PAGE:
Book Reviews

Chimera: A Narrative Dream

NetGalley delivers digital galleys, often called advance reading copies, or ARCs, to professional readers and helps promote new and upcoming titles. Professional readers–reviewers, media, journalists, bloggers, librarians, booksellers and educators–can join and use NetGalley at no cost.” Netgalley is a special section of my book discussions where I post reviews of the digital books I read through this service. It’s quite amazing the gems you can find. I’ve yet to regret reading a book, even if I don’t like it…
Chimera book

Chimera is a colony ship that transported colonist from earth over 200 years before, put in stasis orbiting the planet to watch over them until their lives are in danger. The time to wake up is now, as the last exchange ship bringing necessary supplies from earth was over 15 years ago. Theo, a 16 year old hacker with a gift for speaking to machines, and 15 year old Selena, a brash but talented pilot with a dark secret in her past are the colonies only hope to bring them aid.

I had problems with this book. The training was outrageous to be outrageous, the rival was psychotic to be psychotic, the girl was stupid to be stupid, you are getting a pattern here right… Everything was an extreme to try to get the most punch and ended up being a strangled cat instead. Life is more nuanced than that so this definitely read like a heavy handed young adult sci-fi rather than a sci-fi with young protagonists. Which is kind of sad, I think the potential for this premise, while kind of typical was huge.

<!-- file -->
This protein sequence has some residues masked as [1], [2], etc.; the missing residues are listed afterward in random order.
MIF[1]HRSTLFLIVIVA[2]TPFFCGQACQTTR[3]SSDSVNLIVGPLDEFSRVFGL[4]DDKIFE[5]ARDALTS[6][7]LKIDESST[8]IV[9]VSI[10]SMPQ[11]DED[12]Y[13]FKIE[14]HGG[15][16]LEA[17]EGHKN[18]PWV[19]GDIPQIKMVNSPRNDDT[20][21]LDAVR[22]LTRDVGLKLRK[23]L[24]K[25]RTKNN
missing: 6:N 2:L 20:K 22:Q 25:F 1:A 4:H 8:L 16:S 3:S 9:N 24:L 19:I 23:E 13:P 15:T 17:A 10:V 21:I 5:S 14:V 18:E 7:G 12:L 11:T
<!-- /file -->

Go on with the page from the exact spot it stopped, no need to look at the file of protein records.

Personally I love stories with training and going through a tough time to become stronger for a big life changing event. I also love stories about kids going into space and helping save humanity. So the premise was really rocking it for me. I think all things said this was a good rendition of this kind of story. I liked it even though things got extreme in an unbelievable way at times.

What made the story to me was Theo’s narrative. While I liked Selena (despite her rank stupidity at times) her story was too obvious. I knew the outcome with her from the get go. Theo though was a lovely nuanced character. And while I can’t see holding hands with a psychotic murderer at any time being a good thing, Theo made it believable. His narrative sold the entire story. Its his interaction with Selena and the exchange ship that made the ending for me. Obviously it was a male who wrote this perspective. There was just layers of personality and an immediacy to his actions that felt like it was drawn from real life. I loved that they spent some time showing us about both characters instead of just telling us everything. This helped Selena’s perspective especially because while she was a trope, she still felt like she was standing on her own feet.

BOTTOM LINE: Dystopian Off World Colony Ship…what’s not to like!?

Thanks to NetGalley and JNR Media for providing me with an ARC in exchange for an honest review.

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